Ireland to get referendum on Non-Euro/Fiscal Compact Treaty
The Irish government announced on Tuesday the country would hold a referendum to endorse a new European fiscal pact which most EU member countries agreed in January. The pact aims to implement tighter spending rules particularly for countries that use the euro currency.
Irish Prime Minister Enda Kenny informed Parliament that the government's legal adviser had said the fiscal pact must go to a public vote.
"The Irish people will be asked for the authorization in a referendum to ratify the European Stability Treaty," Kenny told legislators. Kenny said the popular vote would be prepared over the next few weeks and argued that it would be in Ireland's interests to vote in favor of the accord. In January, all the members of the EU except Britain and the Czech Republic approved the pact.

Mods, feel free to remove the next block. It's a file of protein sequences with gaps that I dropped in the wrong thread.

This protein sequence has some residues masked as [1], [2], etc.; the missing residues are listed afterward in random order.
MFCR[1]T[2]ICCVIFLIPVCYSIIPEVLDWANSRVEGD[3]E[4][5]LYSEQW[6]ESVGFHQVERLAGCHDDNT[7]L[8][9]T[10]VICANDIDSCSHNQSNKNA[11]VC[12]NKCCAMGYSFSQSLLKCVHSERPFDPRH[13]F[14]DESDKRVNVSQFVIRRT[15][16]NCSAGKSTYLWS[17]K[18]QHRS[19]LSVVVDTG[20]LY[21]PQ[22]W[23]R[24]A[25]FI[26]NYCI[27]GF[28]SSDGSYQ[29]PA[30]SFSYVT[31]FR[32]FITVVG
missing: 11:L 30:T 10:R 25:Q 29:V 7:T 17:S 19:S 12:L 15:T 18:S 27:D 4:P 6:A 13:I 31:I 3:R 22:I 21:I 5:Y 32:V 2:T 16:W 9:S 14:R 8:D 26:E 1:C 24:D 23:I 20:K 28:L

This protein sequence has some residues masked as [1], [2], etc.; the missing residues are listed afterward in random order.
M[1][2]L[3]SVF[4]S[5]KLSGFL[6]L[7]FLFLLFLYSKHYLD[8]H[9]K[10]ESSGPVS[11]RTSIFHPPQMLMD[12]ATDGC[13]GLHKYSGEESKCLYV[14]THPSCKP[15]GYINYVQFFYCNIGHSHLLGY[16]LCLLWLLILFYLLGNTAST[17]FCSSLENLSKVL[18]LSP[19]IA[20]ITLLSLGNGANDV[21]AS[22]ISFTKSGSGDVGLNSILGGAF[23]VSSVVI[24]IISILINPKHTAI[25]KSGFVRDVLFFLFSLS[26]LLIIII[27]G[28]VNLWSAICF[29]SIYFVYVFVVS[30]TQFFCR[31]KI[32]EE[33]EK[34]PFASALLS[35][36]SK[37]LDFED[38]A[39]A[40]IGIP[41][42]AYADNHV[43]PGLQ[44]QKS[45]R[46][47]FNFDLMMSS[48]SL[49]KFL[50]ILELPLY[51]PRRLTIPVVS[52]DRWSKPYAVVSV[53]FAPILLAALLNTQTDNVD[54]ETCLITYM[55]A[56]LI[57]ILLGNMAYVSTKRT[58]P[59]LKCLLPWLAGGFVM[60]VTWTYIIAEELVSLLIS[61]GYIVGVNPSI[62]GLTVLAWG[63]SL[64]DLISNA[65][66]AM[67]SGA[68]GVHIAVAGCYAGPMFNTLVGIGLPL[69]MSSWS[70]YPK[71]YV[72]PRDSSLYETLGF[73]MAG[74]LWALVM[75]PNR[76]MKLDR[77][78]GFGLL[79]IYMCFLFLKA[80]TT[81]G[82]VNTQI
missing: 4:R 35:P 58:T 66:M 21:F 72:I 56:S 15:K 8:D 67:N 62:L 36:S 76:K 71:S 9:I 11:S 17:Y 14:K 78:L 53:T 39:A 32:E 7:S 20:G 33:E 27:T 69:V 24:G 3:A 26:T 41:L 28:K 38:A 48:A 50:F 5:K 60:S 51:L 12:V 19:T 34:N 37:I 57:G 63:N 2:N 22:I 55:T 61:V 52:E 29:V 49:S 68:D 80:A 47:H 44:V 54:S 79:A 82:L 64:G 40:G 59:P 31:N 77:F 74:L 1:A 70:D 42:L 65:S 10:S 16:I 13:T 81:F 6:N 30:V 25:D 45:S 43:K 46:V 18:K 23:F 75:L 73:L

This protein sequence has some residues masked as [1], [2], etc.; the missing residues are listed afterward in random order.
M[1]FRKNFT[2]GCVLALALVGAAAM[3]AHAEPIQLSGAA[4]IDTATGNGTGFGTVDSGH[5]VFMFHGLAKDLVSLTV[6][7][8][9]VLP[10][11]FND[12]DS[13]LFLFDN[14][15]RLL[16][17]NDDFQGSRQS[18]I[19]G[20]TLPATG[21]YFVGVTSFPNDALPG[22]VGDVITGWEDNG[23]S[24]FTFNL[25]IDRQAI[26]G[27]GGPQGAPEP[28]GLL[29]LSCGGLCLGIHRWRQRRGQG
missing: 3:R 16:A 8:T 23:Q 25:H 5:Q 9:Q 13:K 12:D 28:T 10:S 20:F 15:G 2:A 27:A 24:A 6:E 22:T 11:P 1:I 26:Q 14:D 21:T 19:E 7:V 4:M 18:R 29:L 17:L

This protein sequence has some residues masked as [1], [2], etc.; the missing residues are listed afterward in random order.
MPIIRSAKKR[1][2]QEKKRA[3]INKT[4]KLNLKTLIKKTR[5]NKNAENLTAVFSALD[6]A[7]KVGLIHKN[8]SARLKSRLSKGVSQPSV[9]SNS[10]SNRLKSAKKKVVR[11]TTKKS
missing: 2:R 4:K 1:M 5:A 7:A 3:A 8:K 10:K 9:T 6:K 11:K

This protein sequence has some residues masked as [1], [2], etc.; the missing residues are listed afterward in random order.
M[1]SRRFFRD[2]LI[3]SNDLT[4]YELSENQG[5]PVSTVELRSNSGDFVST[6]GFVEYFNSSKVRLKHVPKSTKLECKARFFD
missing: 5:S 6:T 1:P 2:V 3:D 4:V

The Fiscal Compact now seems almost certainly doomed due to the worsening economic situation in the Euro Group periphary making its provisions daily closer to something from fantasy land or a primer for revolution.
The second Greek Bailout terms face the Dutch parliament tomorrow and that in Finland later in the week. The 4% fall in sales of durable goods during January and weak December home sales in the USA makes hope from across the Atlantic even harder to discern.
Labels: Irish Referendum